“I now feel as though I can walk comfortably in my faith wherever I go, and much of that feeling can be credited to these trips,” he said.

Also contributing to Dains’ holistic experience is the value that Waynesburg University places on proficient and student-centered faculty members. Dains specifically credits Dr. Gordon McClung, professor of marketing, for challenging him throughout his journey.

“He is able to connect with students in the classroom, posing questions that he knew we would soon face in the real world,” Dains said. “He also tested us out of the classroom, going the extra mile to help us with career advice and allowing us to learn from his experiences in the professional world.”

Although Dains holds a lengthy list of lessons and skills he’s gained from his undergraduate experience, he places more value on the one that has taken him some time to grasp.

“I feel that because of Waynesburg University, I have developed the passion for leading and helping others. Going into college, I did a decent amount of volunteer work, but I never really understood the full picture. I didn’t realize exactly why I was doing it, other than it sounded like the right thing to do, until I got to Waynesburg. I can now tie it in with my faith knowing that I can serve in an office setting just as much as at an orphanage,” he said. “Service to people is needed everywhere, and that is the biggest thing I’ve taken away from Waynesburg University.”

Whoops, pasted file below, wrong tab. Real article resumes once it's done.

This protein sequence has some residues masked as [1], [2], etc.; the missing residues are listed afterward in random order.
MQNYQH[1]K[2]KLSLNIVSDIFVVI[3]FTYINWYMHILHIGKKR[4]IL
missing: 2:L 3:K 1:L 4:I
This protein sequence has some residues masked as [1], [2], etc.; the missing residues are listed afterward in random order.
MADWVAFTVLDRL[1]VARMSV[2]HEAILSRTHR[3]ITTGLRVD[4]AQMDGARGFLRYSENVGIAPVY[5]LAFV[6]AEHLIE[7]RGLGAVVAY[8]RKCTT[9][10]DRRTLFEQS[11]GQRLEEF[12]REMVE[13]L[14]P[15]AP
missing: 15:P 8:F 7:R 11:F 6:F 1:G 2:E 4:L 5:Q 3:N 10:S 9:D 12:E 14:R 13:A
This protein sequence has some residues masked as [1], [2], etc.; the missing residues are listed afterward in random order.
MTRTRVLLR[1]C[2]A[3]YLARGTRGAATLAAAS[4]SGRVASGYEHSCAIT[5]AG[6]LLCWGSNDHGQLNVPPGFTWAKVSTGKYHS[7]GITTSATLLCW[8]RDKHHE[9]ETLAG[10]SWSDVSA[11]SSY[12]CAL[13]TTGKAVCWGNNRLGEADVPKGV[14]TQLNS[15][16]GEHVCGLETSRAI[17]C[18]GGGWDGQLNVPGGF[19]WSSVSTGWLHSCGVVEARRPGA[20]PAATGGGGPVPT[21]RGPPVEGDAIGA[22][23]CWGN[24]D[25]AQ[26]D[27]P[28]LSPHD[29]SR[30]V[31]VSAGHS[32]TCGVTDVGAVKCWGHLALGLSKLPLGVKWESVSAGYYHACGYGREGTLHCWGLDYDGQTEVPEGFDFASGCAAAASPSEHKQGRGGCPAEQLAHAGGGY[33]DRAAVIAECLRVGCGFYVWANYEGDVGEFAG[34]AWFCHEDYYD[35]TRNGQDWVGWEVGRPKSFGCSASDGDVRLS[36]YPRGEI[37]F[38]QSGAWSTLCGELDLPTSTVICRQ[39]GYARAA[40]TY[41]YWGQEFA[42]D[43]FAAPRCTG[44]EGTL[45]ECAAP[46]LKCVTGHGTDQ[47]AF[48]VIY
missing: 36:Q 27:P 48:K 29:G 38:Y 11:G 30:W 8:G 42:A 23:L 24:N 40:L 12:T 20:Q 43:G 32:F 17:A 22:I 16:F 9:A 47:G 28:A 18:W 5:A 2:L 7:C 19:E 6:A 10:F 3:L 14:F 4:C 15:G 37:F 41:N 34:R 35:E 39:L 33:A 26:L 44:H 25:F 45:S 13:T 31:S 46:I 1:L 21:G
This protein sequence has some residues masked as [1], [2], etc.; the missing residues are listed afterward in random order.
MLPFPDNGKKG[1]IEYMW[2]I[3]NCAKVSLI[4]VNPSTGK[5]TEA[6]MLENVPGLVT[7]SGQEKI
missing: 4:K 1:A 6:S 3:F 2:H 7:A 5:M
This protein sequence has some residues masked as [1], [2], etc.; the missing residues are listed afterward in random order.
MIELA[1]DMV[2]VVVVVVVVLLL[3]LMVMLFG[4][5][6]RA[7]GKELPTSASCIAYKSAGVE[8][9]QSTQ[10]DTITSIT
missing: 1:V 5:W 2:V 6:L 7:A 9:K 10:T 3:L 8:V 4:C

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b2ap3_thumbnail_Bethany-Orndoff.jpgAs a little girl, Bethany Orndoff never looked forward to missing school when she was sick. In fact, sick days made her sad. The sadness stemmed from her love of learning, and the emotion would soon prove to be an indicator of her future career.

“I chose to be a teacher because I've known that's what I've wanted to be for as long as I can remember,” she said.

Knowing how much she enjoyed math and inspired by Rebecca Wilson, her high school math teacher and fellow Waynesburg University alumna, Orndoff continued to walk the path that would ultimately lead her to her beloved career.